Detectives still probing a grisly 2008 slaying of a Christchurch prostitute have admitted being trapped in a "legal limbo" while a gangster found guilty of being involved in her murder appeals his conviction.
Mauha Huataki Fawcett, 26, lodged an appeal with the Court of Appeal in May last year after being jailed for life imprisonment with a minimum non-parole period of 20 years for the brutal slaying of Ngatai 'Mellory' Manning.
A trial in the High Court at Christchurch heard that Fawcett, who has a British bulldog tattooed on his face and whose gang name is 'Muck Dog', was not the only member of the Mongrel Mob's Aotearoa chapter who bashed, stabbed and raped 27-year-old Ms Manning on December 18, 2008.
During the police investigation codenamed Operation Dallington, a DNA profile taken from Ms Manning's mutilated body, which was dumped in the Avon River after her murder, was attributed to an unidentified person, referred to as "Male B".
Police say DNA samples were taken from a large number of people at the time, including members of the Mongrel Mob, but they have still been unable to find a match.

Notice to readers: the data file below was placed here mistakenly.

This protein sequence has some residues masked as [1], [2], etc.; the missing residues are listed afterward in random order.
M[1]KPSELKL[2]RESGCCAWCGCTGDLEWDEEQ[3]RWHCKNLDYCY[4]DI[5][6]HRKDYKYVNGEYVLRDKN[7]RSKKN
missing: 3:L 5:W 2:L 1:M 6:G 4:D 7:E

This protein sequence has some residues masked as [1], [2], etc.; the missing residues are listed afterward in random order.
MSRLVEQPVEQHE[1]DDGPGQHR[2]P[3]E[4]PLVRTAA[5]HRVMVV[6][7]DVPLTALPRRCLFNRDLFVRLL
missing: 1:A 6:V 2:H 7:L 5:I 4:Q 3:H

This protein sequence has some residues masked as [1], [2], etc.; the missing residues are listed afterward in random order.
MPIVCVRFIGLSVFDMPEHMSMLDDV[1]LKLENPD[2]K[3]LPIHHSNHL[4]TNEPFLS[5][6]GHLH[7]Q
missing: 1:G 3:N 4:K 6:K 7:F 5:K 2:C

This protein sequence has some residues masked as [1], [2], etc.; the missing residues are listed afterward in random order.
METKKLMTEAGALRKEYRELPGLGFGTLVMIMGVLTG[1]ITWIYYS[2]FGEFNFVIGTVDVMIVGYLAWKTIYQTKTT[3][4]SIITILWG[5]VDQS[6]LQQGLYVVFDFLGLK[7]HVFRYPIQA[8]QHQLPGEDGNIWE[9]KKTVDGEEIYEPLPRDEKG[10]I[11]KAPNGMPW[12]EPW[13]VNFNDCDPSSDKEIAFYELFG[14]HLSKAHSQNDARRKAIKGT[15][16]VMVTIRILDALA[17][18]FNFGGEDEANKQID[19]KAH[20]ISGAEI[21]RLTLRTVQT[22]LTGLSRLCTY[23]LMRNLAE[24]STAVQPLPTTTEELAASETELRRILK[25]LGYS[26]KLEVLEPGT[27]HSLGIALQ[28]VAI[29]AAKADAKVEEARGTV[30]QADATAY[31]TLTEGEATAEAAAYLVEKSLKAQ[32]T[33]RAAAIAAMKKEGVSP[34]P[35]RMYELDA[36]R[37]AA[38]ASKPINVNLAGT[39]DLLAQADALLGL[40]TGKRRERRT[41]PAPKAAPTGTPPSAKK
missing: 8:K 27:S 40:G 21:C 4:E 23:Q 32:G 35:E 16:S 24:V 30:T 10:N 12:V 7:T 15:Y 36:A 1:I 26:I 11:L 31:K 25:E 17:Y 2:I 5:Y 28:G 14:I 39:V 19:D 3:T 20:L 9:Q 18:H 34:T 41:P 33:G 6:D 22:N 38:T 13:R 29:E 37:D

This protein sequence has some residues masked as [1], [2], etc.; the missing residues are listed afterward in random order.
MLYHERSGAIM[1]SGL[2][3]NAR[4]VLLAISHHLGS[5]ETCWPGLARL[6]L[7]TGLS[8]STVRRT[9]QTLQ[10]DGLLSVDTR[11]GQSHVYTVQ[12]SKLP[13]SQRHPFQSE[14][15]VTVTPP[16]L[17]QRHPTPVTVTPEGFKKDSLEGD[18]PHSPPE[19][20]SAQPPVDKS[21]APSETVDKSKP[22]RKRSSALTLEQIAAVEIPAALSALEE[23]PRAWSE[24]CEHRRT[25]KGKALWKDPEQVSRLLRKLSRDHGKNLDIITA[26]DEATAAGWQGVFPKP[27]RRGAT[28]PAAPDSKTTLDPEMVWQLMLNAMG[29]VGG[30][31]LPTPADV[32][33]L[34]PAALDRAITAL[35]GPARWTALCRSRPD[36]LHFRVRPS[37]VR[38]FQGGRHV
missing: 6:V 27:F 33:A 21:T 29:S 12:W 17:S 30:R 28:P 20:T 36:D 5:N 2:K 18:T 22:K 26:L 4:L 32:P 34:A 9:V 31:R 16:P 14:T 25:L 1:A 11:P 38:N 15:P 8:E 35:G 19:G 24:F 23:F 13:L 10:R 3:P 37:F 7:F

After Fawcett's conviction, police stressed that Ms Manning's death remained an open investigation.
However, Detective Senior Sergeant Brian Archer yesterday said inquiries have been hampered by Fawcett's appeal.
"We're in a bit of a legal limbo," he said.
"We're waiting for this process to come to a conclusion to know where we stand."
Fawcett's counsel and Crown lawyers are still preparing their cases.
NZME News Service understands that any appeal hearing won't be heard until at least February next year.
In the meantime, Mr Archer admits police are no closer to knowing just who the crucial "Male B" is.
Their best chance of catching the mysterious character was if he slipped up.
Whenever anyone is arrested and has a DNA sample taken from them, it is run through a national police DNA database.
"We're hoping that someone is arrested on an unrelated matter and we catch them that way," Mr Archer said.
"It is one of those cases where there were clearly other people involved and we would like to make those people accountable as well. It's not gone away and it is something that the family want as well."
Ms Manning's brother Rob yesterday said he hoped that the difficult appeal process, which "brings it all back and fires up the emotions again", would have been completed by now.
He is still seeking justice for his sister's bloody murder.
"What gets me most is that there are other people out there running around with blood on their hands," Mr Manning said.